ASBURY PARK, N.J. - Businesses want your dimes and nickels.
In the midst of a nationwide coin shortage, some retailers ask for customers to use exact change, if possible, or even better, use a credit or debit card for payment.
Signs have gone up at quick-stops such as Wawa and large retailers such as Target and Lowe's. Supermarkets request exact change, if shoppers have it. Some Wawa locations ask customers to turn in rolled coins for the equivalent bills and a free soda or sub.
"It's sort of right up there with toilet paper," said John McWeeney, president and chief executive officer of the New Jersey Bankers Association. "It's a new shortage caused by COVID-19."
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People who would normally pay cash and shop at stores stayed home during the early days of the coronavirus pandemic. They shopped online or used grocery delivery services. Stores were closed as states tried to tamp down the growth of COVID-19 cases.
"Cash is not moving as quickly and freely across the economy as it normally would," said Mark Hamrick, senior economic analyst at Bankrate.com.
It has affected all points along the flow of cash, including banks and businesses. "As the economy started to reopen and people started to go back into stores and the merchants needed coins to conduct transactions, they didn't have a supply of them," McWeeney said.
For the most part, banks shut their lobbies, so people couldn't turn in their coin stash for bills. "The banks were short, and they weren't depositing as much coins into the Federal Reserve," McWeeney said.
The Federal Reserve encourages banks to order only the coins they need to meet near-term customer demand and help replenish supplies by removing barriers to consumer deposits of loose and rolled coins. The Fed is working with the U.S. Mint to maximize coin production capacity.
"Although the Federal Reserve is confident that the coin inventory issues will resolve once the economy opens more broadly and the coin supply chain returns to normal circulation patterns, we recognize that these measures alone will not be enough to resolve near‐term issues," the notice says.
McWeeney called it a "short-lived shortage. It should correct itself."
Retailers are making their own moves. At Target in Ocean Township, New Jersey, signs alerted customers to the shortage.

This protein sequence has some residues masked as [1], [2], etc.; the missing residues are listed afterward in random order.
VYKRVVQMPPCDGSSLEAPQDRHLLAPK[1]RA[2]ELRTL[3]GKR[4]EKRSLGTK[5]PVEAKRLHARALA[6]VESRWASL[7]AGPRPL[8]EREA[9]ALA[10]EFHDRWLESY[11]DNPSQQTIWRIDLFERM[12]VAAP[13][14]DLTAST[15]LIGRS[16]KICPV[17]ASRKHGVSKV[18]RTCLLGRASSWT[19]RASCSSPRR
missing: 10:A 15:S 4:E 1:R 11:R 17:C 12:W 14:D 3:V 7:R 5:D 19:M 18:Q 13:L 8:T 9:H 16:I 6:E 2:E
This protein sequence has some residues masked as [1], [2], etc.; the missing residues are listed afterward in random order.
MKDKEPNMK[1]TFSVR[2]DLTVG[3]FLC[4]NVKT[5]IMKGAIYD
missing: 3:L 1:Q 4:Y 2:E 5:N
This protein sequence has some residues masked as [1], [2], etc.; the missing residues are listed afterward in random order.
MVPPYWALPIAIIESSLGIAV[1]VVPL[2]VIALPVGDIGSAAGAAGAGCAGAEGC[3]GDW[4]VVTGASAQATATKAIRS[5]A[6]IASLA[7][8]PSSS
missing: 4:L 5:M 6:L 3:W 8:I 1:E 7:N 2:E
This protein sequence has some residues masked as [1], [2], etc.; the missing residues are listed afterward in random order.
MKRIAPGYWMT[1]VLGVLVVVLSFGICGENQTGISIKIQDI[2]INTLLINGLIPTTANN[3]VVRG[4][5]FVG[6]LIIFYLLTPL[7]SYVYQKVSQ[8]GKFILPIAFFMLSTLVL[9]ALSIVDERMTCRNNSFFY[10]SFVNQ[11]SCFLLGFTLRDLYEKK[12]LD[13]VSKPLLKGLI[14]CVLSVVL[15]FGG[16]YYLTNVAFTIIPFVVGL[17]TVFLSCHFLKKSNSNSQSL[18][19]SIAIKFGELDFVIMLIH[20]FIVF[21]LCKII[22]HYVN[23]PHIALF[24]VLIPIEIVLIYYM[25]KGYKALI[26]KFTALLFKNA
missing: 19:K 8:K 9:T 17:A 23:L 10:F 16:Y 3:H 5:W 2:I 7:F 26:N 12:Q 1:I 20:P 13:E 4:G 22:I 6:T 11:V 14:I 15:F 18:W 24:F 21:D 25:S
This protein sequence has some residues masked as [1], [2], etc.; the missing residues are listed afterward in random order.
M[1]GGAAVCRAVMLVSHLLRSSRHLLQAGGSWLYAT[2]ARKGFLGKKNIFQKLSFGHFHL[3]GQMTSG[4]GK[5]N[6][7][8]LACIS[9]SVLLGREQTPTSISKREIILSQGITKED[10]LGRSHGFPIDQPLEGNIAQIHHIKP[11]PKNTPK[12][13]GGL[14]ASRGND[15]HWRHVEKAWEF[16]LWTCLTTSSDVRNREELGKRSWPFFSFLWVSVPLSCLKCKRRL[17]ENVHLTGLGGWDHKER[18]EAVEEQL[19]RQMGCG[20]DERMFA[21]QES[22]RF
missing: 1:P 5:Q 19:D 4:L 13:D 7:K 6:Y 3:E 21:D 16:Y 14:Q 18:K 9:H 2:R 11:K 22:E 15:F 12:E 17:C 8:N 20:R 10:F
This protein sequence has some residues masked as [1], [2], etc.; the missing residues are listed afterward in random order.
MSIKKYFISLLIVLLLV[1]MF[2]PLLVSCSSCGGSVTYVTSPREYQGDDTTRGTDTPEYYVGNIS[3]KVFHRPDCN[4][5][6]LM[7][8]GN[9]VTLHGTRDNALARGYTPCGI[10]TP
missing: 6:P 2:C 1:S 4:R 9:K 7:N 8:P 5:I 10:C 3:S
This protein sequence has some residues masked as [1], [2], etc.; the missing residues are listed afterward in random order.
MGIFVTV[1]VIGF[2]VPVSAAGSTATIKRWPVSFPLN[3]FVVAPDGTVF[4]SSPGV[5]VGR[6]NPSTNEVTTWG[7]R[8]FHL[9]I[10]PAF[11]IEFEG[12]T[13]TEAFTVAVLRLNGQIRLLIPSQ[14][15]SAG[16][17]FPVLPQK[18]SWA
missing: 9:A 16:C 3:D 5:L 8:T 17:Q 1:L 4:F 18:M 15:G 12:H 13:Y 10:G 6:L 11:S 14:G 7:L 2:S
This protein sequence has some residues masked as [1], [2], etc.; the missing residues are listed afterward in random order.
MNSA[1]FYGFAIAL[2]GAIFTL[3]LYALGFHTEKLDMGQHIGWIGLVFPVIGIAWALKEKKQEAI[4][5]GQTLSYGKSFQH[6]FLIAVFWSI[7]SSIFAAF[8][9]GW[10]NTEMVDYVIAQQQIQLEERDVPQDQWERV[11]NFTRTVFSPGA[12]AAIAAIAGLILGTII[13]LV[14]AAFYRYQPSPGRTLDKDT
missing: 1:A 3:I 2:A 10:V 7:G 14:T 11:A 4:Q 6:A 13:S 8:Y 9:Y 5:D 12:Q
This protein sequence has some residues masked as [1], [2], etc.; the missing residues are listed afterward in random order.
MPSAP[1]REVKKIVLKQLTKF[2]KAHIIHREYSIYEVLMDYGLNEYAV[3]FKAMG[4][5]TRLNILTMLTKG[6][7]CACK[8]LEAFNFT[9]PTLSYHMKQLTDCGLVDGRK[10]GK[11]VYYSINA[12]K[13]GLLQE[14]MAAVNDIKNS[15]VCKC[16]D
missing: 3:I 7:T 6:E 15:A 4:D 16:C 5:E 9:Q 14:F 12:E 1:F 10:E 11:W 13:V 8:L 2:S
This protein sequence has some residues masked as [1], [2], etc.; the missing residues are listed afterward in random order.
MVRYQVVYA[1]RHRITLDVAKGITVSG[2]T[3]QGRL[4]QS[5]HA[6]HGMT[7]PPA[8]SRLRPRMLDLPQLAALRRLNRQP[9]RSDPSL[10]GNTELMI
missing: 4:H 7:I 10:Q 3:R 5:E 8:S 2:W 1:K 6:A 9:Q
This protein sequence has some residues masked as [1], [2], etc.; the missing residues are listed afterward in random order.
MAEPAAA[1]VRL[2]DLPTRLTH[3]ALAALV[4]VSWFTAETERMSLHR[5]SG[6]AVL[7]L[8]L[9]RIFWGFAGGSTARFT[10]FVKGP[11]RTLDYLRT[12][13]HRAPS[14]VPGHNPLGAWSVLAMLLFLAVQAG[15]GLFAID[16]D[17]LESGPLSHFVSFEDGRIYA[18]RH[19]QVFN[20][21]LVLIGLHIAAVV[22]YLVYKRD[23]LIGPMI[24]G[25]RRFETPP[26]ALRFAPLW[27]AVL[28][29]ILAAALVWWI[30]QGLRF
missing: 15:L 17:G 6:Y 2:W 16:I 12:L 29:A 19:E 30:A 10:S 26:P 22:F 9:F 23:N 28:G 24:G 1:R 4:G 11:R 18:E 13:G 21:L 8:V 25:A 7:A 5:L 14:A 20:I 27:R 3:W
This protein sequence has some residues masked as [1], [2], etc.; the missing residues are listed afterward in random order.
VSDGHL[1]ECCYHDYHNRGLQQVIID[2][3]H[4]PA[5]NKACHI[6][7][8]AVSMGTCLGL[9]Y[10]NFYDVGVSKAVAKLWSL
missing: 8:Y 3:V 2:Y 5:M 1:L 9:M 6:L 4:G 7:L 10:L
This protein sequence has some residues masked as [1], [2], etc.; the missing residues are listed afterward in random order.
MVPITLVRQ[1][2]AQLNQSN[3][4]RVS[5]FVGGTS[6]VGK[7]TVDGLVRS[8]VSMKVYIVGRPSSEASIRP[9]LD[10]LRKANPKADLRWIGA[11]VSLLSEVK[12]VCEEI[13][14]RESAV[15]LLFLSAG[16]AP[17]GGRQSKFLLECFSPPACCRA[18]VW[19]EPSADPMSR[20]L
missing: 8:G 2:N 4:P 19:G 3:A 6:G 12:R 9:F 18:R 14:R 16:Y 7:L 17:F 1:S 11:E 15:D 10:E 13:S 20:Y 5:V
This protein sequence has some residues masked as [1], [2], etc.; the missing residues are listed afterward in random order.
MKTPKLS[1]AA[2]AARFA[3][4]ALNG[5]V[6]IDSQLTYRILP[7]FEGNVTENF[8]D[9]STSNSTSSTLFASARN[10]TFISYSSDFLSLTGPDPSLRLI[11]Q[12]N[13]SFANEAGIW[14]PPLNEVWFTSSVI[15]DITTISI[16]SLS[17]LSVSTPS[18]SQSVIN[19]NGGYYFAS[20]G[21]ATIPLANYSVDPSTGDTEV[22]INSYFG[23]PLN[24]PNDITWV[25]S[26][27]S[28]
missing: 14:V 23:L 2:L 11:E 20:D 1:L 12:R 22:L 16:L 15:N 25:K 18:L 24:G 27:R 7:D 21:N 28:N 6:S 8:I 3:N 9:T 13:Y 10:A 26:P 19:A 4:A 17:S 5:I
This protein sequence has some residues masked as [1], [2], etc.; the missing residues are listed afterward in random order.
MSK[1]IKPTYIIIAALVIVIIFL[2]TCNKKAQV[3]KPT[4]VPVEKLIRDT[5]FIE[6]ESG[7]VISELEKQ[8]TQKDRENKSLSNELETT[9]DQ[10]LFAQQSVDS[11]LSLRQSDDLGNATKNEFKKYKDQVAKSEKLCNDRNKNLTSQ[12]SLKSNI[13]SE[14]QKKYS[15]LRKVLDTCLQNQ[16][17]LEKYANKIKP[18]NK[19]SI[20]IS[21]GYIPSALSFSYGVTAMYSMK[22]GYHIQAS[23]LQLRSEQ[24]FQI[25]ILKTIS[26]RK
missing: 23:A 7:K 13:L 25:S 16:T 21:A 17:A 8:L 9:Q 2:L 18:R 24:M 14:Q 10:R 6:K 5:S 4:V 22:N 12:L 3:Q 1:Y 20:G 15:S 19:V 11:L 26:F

"If using cash, exact change is appreciated," the signs say. Similar signs are up at Lowe's in Eatontown, New Jersey.
Food retailers, including supermarkets, are unable to get their usual supply of coins, a trade group said.
"Making change at the point of sale is difficult if the store associates do not have an adequate supply of coins," said Mary Ellen Peppard, vice president of the New Jersey Food Council. "An additional problem is that self-checkout machines will only work if there is an adequate supply of every denomination of coin."
Stores post signs asking customers to pay with exact change, designate certain lanes as credit or debit only and ask people to consider "rounding up" their cash purchase, giving the additional money to charitable causes, Peppard said.
Stop & Shop is among the grocers encouraging the use of credit and debit cards, as well as exact change. It asks customers to consider rounding up and donates the proceeds to the USO to support service members. Stop & Shop has raised more than $540,000, spokeswoman Stefanie Shuman said.
Food Circus Supermarkets, which operates five Super Foodtown markets in Monmouth County, New Jersey, adds "a little" to its change orders to be prepared, said Lou Scaduto, president and chief executive officer.
"(It) doesn't look like it is affecting my businesses, but the shortage is still real," he said.
Wawa customers can exchange rolled coins for bills at participating stores, a spokeswoman said. People who turn in $5 receive a free coffee or fountain drink. For $10, a customer will receive a free Shorti sub.
Customers can round up and donate to the Wawa Foundation, which gives 100% of donations to local charities supporting health, "everyday heroes" and USO chapters.
David P. Willis, an award-winning business writer, has covered business and consumer news at the Asbury Park Press for more than 20 years. He writes APP.com's What's Going There and Press on Your Side columns and can be reached at email@example.com. Join his What's Going There page on Facebook for updates.
This article originally appeared on Asbury Park Press: Coin shortage: COVID-19 stole our change, and stores are desperate